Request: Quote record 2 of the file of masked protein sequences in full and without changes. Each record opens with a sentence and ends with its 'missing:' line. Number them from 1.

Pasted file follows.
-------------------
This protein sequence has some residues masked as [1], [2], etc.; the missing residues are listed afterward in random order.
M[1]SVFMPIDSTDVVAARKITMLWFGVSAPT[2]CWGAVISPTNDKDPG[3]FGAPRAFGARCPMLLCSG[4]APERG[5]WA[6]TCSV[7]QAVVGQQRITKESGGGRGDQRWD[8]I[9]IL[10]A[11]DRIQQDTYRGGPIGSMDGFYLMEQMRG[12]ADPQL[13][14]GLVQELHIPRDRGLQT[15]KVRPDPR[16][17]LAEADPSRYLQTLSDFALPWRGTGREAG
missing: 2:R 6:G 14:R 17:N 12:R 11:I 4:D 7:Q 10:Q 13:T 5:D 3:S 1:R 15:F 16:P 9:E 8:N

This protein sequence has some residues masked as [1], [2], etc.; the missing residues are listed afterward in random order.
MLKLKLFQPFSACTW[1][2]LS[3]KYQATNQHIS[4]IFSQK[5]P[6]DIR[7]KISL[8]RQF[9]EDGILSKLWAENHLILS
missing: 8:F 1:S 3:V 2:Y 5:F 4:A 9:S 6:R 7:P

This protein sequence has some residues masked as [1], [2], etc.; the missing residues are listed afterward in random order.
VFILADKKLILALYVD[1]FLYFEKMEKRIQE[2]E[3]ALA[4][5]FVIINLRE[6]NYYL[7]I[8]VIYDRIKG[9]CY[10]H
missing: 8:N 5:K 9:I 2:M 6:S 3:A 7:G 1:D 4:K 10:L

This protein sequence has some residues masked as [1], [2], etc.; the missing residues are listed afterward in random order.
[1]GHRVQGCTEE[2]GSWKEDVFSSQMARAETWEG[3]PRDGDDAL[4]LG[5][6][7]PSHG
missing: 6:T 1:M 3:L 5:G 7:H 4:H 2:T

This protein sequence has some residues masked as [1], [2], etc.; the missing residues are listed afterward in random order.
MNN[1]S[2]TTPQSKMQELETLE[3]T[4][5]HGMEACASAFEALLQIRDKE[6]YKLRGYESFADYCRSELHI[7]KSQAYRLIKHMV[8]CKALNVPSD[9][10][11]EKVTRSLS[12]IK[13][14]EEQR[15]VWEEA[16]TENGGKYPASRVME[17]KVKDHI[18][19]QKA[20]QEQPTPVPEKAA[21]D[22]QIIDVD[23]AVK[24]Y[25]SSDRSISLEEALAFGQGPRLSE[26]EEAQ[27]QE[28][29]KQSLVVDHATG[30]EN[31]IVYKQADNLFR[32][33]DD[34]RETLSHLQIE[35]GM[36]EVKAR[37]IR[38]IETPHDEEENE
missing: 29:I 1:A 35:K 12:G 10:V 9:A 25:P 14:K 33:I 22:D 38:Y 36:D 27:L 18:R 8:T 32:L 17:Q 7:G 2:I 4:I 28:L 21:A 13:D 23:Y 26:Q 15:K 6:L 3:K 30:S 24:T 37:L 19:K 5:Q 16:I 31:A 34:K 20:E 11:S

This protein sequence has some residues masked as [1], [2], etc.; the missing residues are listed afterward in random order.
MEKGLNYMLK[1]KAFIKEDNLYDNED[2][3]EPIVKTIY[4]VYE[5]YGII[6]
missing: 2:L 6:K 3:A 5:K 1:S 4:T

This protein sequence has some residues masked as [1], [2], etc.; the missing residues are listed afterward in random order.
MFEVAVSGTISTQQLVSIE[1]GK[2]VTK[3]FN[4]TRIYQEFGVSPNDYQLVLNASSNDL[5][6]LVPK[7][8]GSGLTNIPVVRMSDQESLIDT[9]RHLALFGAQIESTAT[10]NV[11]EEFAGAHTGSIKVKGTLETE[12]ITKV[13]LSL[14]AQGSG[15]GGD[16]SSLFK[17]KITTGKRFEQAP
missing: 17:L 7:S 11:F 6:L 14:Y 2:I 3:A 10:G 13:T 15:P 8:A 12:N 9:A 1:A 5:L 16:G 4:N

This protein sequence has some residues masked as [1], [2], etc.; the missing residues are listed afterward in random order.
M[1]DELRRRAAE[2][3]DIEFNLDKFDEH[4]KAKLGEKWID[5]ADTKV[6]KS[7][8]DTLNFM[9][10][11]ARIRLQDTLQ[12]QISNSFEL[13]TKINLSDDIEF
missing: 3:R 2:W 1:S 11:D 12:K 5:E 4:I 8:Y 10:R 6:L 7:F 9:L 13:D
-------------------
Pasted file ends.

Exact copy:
This protein sequence has some residues masked as [1], [2], etc.; the missing residues are listed afterward in random order.
MLKLKLFQPFSACTW[1][2]LS[3]KYQATNQHIS[4]IFSQK[5]P[6]DIR[7]KISL[8]RQF[9]EDGILSKLWAENHLILS
missing: 8:F 1:S 3:V 2:Y 5:F 4:A 9:S 6:R 7:P